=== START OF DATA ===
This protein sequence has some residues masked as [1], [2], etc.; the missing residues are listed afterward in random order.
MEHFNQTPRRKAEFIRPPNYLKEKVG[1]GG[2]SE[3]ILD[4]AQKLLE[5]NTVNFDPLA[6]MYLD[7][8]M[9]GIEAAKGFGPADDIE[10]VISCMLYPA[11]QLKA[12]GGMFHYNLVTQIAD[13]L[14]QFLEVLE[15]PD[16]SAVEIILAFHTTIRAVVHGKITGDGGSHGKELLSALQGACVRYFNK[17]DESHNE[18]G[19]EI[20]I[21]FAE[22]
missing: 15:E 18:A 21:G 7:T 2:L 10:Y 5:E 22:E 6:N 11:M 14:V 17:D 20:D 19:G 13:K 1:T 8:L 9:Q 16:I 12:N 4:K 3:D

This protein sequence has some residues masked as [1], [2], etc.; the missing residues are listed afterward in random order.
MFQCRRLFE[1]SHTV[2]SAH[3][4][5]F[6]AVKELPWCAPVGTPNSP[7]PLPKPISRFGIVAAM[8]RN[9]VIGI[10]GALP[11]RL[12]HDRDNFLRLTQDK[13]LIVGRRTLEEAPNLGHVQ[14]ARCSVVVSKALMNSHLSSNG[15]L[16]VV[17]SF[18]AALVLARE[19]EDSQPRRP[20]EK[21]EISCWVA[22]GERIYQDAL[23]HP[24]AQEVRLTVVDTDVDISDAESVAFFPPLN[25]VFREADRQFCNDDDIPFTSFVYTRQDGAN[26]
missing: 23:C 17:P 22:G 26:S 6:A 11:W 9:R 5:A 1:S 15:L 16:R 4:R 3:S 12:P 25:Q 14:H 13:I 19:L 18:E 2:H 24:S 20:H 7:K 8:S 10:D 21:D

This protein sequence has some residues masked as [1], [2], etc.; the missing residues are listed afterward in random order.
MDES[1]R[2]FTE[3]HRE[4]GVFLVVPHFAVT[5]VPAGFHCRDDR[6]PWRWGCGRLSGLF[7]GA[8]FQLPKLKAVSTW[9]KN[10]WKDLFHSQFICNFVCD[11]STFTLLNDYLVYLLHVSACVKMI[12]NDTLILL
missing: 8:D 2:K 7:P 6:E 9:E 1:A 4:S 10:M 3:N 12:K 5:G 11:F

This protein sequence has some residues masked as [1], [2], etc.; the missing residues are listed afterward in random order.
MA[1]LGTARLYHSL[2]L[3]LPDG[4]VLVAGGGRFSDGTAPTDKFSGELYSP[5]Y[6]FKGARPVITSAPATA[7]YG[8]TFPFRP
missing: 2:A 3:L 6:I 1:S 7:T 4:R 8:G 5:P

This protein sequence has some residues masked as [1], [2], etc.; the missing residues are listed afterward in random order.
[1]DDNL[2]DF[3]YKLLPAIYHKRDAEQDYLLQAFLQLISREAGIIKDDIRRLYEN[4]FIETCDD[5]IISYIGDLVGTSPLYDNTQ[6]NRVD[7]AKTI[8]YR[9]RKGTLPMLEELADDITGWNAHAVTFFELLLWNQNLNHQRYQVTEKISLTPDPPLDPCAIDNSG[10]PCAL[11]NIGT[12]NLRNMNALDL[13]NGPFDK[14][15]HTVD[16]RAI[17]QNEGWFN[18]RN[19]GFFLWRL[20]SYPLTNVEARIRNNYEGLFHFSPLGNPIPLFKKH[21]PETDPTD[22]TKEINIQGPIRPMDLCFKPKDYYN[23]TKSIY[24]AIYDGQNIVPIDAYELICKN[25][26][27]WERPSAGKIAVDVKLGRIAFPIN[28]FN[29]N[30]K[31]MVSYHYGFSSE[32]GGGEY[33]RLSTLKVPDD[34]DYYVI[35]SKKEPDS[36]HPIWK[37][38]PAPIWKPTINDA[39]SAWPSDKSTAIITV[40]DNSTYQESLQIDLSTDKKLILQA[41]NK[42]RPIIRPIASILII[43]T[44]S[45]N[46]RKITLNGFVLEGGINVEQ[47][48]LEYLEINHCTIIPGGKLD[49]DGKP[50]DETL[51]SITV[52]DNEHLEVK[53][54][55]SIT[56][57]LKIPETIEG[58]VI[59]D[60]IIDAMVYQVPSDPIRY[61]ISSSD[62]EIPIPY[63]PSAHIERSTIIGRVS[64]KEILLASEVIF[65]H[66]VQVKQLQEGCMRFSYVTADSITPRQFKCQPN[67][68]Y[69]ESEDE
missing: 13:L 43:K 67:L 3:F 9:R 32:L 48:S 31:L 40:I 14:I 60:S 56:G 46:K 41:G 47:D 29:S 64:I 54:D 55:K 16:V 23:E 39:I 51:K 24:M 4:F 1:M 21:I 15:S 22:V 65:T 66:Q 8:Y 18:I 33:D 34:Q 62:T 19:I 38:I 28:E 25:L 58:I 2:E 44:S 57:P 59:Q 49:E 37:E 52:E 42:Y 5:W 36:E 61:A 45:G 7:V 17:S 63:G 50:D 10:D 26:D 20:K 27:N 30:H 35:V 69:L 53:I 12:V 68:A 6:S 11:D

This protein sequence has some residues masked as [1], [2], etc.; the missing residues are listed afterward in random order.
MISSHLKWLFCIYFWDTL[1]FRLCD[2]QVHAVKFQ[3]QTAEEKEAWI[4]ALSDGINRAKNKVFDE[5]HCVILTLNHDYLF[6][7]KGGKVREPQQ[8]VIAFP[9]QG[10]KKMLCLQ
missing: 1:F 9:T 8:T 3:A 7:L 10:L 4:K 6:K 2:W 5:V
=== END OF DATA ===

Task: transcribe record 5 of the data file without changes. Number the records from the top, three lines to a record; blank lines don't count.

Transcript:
This protein sequence has some residues masked as [1], [2], etc.; the missing residues are listed afterward in random order.
[1]DDNL[2]DF[3]YKLLPAIYHKRDAEQDYLLQAFLQLISREAGIIKDDIRRLYEN[4]FIETCDD[5]IISYIGDLVGTSPLYDNTQ[6]NRVD[7]AKTI[8]YR[9]RKGTLPMLEELADDITGWNAHAVTFFELLLWNQNLNHQRYQVTEKISLTPDPPLDPCAIDNSG[10]PCAL[11]NIGT[12]NLRNMNALDL[13]NGPFDK[14][15]HTVD[16]RAI[17]QNEGWFN[18]RN[19]GFFLWRL[20]SYPLTNVEARIRNNYEGLFHFSPLGNPIPLFKKH[21]PETDPTD[22]TKEINIQGPIRPMDLCFKPKDYYN[23]TKSIY[24]AIYDGQNIVPIDAYELICKN[25][26][27]WERPSAGKIAVDVKLGRIAFPIN[28]FN[29]N[30]K[31]MVSYHYGFSSE[32]GGGEY[33]RLSTLKVPDD[34]DYYVI[35]SKKEPDS[36]HPIWK[37][38]PAPIWKPTINDA[39]SAWPSDKSTAIITV[40]DNSTYQESLQIDLSTDKKLILQA[41]NK[42]RPIIRPIASILII[43]T[44]S[45]N[46]RKITLNGFVLEGGINVEQ[47][48]LEYLEINHCTIIPGGKLD[49]DGKP[50]DETL[51]SITV[52]DNEHLEVK[53][54][55]SIT[56][57]LKIPETIEG[58]VI[59]D[60]IIDAMVYQVPSDPIRY[61]ISSSD[62]EIPIPY[63]PSAHIERSTIIGRVS[64]KEILLASEVIF[65]H[66]VQVKQLQEGCMRFSYVTADSITPRQFKCQPN[67][68]Y[69]ESEDE
missing: 13:L 43:K 67:L 3:F 9:R 32:L 48:S 31:L 40:I 14:I 60:S 56:G 46:K 41:G 47:D 29:S 64:I 54:D 55:K 16:V 23:E 39:I 51:K 24:M 4:F 1:M 21:I 15:S 22:V 65:T 66:Q 8:Y 18:I 33:D 34:Q 62:T 19:I 38:I 28:E 25:L 58:I 2:E 44:S 57:P 59:Q 49:E 37:E 52:E 42:Y 5:W 36:E 61:A 45:G 7:V 17:S 63:G 50:D 10:D 26:D 20:K 27:N 30:H 35:V 69:L 53:I 12:V 68:A 6:S 11:D